Interbrand Thinking

Q&A with Matteo Frescobaldi– Marketing manager, Laudemio Frescobaldi

Q&A with Matteo Frescobaldi– Marketing manager, Laudemio Frescobaldi

Regarding the food industry, how do you see it evolving from the point of view of consumers?

In the mass market, some of the main drivers are changing. The category and prices are losing importance in driving consumer choices. Now, consumers want artisanship and local products. Our value in the wine sector could be transferred to the pasta and oil categories, as we offer a local product. For example, Barilla applies this concept of local as they claim their product to be 100% Italian. We wouldn’t say 100% Italian, but rather we would go to a further level of detail by specifying in which farm, region and wheat was used. Other drivers that are relevant today are health and quality (from a sustainable point of view, bio products, locally farmed…). We have chosen to harvest only wheat with low gluten levels, which are healthier and have more nutritional properties.

How is your relationship with the end-user and how do you transmit your “Made in Italy” story?

Generally, we sell to retail stores and to restaurants. While when we sell abroad, there is one more player: the importer, who then sells to restaurants and distributors. This makes it more important to communicate efficiently, as our message risks being diluted in all these transactions. Through our intermediaries, we try to inform distributors and restaurants in the hope that our story is then told to the end consumer.

Obviously, if someone goes to the supermarket, they will buy everything they need; rather, those who go in gourmet stores have a specific reason.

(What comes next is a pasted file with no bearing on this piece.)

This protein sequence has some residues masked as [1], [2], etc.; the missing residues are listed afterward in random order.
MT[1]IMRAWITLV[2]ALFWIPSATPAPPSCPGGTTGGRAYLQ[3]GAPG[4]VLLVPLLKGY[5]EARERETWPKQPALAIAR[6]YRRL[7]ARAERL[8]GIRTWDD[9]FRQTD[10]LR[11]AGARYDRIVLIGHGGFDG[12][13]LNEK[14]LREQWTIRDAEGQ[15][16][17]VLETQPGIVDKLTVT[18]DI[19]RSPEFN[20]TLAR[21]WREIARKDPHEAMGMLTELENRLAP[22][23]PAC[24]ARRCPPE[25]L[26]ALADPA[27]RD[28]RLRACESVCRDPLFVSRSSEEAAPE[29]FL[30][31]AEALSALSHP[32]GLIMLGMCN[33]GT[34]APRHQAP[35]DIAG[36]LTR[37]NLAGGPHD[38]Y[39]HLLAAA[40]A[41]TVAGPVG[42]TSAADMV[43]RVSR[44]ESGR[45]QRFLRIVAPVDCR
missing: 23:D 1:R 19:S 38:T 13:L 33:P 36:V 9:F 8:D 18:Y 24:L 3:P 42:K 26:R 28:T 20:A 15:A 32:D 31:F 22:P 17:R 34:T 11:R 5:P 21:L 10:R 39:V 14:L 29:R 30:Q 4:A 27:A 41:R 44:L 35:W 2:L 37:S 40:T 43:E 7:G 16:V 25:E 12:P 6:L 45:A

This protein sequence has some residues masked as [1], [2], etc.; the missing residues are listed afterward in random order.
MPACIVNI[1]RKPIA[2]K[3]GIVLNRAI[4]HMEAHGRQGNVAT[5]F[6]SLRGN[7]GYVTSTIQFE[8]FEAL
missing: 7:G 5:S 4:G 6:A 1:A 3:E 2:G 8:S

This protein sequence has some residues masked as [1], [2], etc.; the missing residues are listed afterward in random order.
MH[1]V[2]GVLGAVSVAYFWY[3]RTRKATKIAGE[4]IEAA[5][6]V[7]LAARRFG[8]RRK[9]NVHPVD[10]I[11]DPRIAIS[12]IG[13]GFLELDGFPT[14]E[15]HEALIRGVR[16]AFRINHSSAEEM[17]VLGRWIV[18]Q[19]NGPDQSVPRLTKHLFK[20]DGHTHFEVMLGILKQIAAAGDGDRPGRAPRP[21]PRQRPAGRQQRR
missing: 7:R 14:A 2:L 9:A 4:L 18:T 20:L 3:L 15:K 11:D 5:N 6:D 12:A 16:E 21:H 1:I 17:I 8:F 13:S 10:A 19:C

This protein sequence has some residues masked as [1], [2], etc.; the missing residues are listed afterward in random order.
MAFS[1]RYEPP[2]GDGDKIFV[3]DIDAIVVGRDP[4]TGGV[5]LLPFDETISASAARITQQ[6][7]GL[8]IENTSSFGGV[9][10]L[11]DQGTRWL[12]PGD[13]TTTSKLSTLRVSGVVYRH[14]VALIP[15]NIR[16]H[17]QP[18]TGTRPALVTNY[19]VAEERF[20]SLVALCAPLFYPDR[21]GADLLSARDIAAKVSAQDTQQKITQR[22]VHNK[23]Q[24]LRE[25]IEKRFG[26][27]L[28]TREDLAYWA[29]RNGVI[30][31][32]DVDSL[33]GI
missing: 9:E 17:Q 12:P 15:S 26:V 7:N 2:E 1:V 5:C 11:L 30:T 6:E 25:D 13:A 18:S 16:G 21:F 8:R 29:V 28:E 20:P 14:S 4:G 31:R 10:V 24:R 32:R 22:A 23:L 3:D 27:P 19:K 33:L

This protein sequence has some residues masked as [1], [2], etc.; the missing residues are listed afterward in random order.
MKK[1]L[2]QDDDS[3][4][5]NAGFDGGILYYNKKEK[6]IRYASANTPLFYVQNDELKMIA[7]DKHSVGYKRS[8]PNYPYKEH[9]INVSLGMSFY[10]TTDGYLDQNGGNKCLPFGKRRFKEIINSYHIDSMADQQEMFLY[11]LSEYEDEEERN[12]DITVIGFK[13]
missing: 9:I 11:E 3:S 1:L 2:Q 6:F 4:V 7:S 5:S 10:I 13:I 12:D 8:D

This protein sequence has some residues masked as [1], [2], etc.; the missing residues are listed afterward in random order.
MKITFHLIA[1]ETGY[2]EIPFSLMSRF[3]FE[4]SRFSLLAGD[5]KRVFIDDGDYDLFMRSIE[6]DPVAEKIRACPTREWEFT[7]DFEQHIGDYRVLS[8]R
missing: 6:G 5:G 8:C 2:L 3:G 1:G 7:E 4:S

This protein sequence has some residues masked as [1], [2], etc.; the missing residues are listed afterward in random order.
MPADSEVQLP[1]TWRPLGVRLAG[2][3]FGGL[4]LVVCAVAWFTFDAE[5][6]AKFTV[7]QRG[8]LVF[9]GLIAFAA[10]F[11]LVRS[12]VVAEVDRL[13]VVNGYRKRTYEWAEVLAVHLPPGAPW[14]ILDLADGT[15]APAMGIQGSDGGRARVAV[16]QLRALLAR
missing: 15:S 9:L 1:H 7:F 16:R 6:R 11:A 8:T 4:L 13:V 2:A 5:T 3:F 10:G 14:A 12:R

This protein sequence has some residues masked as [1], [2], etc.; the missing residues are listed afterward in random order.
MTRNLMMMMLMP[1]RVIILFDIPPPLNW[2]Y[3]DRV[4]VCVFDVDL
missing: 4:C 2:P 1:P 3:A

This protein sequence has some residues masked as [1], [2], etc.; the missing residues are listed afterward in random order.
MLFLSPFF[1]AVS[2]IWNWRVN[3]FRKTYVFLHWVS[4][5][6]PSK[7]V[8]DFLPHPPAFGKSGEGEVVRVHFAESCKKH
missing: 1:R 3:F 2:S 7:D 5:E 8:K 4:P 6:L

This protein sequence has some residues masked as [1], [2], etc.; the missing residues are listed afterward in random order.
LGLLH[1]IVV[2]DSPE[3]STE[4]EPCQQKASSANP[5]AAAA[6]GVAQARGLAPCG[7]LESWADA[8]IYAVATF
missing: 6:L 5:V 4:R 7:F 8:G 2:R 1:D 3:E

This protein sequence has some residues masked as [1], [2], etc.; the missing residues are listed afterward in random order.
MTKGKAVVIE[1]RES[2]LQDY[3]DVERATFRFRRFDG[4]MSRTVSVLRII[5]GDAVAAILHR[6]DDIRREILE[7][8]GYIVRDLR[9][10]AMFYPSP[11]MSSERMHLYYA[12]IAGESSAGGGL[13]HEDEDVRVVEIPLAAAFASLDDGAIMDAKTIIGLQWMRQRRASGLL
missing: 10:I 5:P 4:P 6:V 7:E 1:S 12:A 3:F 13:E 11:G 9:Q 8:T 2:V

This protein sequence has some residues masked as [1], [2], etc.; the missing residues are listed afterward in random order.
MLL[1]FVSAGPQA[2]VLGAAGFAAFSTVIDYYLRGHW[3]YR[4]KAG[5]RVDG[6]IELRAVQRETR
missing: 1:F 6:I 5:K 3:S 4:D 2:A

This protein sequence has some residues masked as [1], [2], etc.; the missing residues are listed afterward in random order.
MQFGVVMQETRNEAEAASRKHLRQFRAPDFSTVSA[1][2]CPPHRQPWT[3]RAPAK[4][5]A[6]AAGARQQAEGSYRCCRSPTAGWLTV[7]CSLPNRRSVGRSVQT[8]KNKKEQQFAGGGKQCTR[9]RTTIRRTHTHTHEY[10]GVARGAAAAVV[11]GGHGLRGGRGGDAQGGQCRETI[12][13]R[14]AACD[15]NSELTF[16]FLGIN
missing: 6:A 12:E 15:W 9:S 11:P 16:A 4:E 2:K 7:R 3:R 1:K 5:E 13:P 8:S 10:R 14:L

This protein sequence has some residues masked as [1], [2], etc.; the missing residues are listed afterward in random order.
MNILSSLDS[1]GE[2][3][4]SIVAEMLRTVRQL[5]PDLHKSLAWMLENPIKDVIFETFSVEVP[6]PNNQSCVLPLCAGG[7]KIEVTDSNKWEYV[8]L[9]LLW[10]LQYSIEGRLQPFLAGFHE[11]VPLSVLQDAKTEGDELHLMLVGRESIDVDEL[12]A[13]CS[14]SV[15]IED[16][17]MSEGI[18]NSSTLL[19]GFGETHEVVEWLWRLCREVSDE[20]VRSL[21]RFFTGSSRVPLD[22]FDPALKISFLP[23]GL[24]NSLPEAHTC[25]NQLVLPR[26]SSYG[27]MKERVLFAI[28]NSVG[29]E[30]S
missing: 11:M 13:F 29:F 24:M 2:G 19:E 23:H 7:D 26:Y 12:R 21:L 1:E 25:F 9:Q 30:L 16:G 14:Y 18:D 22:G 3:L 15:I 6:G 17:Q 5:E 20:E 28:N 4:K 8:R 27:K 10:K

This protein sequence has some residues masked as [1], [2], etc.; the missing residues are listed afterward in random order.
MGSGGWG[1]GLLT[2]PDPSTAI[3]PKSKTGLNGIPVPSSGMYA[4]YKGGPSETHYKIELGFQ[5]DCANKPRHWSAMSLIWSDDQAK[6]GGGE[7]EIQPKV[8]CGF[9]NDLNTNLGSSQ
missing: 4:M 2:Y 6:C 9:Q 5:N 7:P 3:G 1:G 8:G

Surprise and astonishment. I want the client to be surprised, because to buy the product recurrently, they need to be astonished when they try it.

What are your business ambitions and targets?

Our objective from one side is to growth with Laudemio. There is a positive trend where “premiumness” is making us more accessible. From 2018 onwards, we have tripled, and I think we can repeat this in the next 5 years. The pasta product was launched as we wanted to offer these types of products in order to grow, but maintain our promise of a local and quality product. Don’t do anything private label, but rather educate the consumer about regional specialties. We can continue to grow in an organic matter by buying land/soil, while inorganically we can grow by acquiring brands that share our values, but are present in other territories.

Consumers increasingly expect to be engaged and involved. How are you meeting this expectation?

If we could take our consumer to a coffee plantation, they’d be extremely happy. They want to know about the origins of their serve.

With the help of tech, you can do a lot to deliver against some key trends: 1) consumers want to learn more and 2) there’s a spectrum of experiences that can take consumers inside the company.

It’s not necessarily new, but they value getting into the company and understanding how the product is made. Our consumers are always inspired and want to learn more when they visit our Trieste plant.

Are there are actors internally or externally to the industry who are taking interesting steps and could possibly become a reference point for the sector?

For us, to have a product that communicates by itself and that has a strong brand identity is a very positive aspect. This for large brands is crucial, while for smaller producers, visibility is the most important thing. In the pasta segment, I don’t know anyone who produces their wheat except Azienda Mancini, which has built the first “Pastificio agricolo,” making them a first mover. Regarding gourmet, Frantoio Muraglia produces ceramic bottles in which they sell their oil. This is not necessarily what we would like to do, but it is an interesting approach to the product’s presentation and packaging.


How Big Is Your Appetite for Growth?